Walpole, Mass.: A Quintessential Small New England Town Close to
The Walpole town common features a stone bandstand built in 1903.
by Eric Hurwitz. Updated 12/28/17.
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One of the great aspects about Boston is that you don't have
to drive terribly far to find some classic, New England small towns.
Walpole, Mass., about 18 miles southwest of downtown Boston, is surely
one of those towns with its downtown seemingly stuck in another
time. With three town commons, churches with tall white steeples,
tree-lined side streets and predominantly locally-owned shops (in the
center), Walpole might not share the rampant commercial and industrial
growth of nearby towns, but it does have an appeal to those who like a
quiet, quaint historical town with plenty of community spirit and open
spaces. It's really an underrated, hidden gem of a town with
charm -- a nice
place to raise a family, take a nice evening walk and attend seasonal
community events (which seem to happen one after another).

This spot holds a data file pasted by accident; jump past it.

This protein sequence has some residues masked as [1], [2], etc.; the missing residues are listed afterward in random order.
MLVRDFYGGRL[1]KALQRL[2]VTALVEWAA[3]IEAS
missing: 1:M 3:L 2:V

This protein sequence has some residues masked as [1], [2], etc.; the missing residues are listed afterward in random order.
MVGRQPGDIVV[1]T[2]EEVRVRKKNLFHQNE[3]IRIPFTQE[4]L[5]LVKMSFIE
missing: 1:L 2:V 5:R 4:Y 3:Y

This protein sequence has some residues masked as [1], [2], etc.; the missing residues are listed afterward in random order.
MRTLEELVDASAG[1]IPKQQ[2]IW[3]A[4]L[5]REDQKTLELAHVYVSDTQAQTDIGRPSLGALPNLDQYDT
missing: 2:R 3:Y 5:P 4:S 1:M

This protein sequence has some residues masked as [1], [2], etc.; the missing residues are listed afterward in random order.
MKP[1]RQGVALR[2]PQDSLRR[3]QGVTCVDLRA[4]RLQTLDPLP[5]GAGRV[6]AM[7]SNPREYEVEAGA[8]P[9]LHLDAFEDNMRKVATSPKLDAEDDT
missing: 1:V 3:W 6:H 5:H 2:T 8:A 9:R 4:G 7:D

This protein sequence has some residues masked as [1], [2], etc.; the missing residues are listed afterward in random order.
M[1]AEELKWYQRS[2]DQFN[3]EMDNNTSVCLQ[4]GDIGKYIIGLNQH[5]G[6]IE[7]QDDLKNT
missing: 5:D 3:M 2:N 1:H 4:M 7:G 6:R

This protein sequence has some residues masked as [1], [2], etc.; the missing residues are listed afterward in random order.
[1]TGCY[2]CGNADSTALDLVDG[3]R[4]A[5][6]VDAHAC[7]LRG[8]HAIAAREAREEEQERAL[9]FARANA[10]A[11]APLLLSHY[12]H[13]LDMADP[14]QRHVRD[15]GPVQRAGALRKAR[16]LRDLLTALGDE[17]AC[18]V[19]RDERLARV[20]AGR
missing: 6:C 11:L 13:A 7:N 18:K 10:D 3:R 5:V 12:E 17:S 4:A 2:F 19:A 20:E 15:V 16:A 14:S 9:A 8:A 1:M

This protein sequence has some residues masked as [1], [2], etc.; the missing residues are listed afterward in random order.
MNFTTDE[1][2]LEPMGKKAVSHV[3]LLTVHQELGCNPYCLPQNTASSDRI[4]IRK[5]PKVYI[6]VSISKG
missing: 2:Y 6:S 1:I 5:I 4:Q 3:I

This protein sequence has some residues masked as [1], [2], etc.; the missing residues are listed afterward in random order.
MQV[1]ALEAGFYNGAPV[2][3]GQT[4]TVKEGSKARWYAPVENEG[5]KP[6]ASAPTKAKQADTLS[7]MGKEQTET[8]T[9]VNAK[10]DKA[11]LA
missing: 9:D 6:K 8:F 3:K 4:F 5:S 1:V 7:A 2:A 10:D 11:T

Walpole Santa Parade on Common St. in late November.
Beautiful town common space on Common St.
One thing is for sure: the Cedar Junction prison, Route 1 and parts of
Route 1A are in no way representative of this beautiful small New
England town. When Walpole is at its best, the town conjures up images
of Norman Rockwell, Currier and Ives, "It's a Wonderful Life," an HGTV
visit and a Hallmark movie with a friendly, small town setting. Leafy
Common St., right off Main St. in downtown Walpole, is especially
stunning with its grand old homes with diverse architectural styles and
big front lawns.
Grand home on Common St. in downtown Walpole.
A walk along Common Street in Walpole.
Downtown Walpole is not overly quaint,
although just a few years ago the proverbial "sidewalk rolled up" look
was well intact. However, with a recently evolving commercial base that
doesn't encroach upon the innate classic New England feel, Walpole now
has several full-service restaurant. For starters, the Farmer
in the Dell, a tremendous farm-to-table restaurant. You'll come
across terrific Irish Pubs within a few hundred yards of each
other -- The
Raven's Nest, and Napper
Tandy's (which also features an amazing pool hall). There's also Jalapeno's
Grill (Mexican), Conrad's (5,000 sq. ft. old school American
cuisine restaurant with amazing steak tips), Ginjo (Asian), Sapore Vero (high end, fabulous Italian cuisine),
and the Raven's Wine and Tap (opening soon with wine, beer, tapas and
desserts). That's very impressive for a downtown that barely goes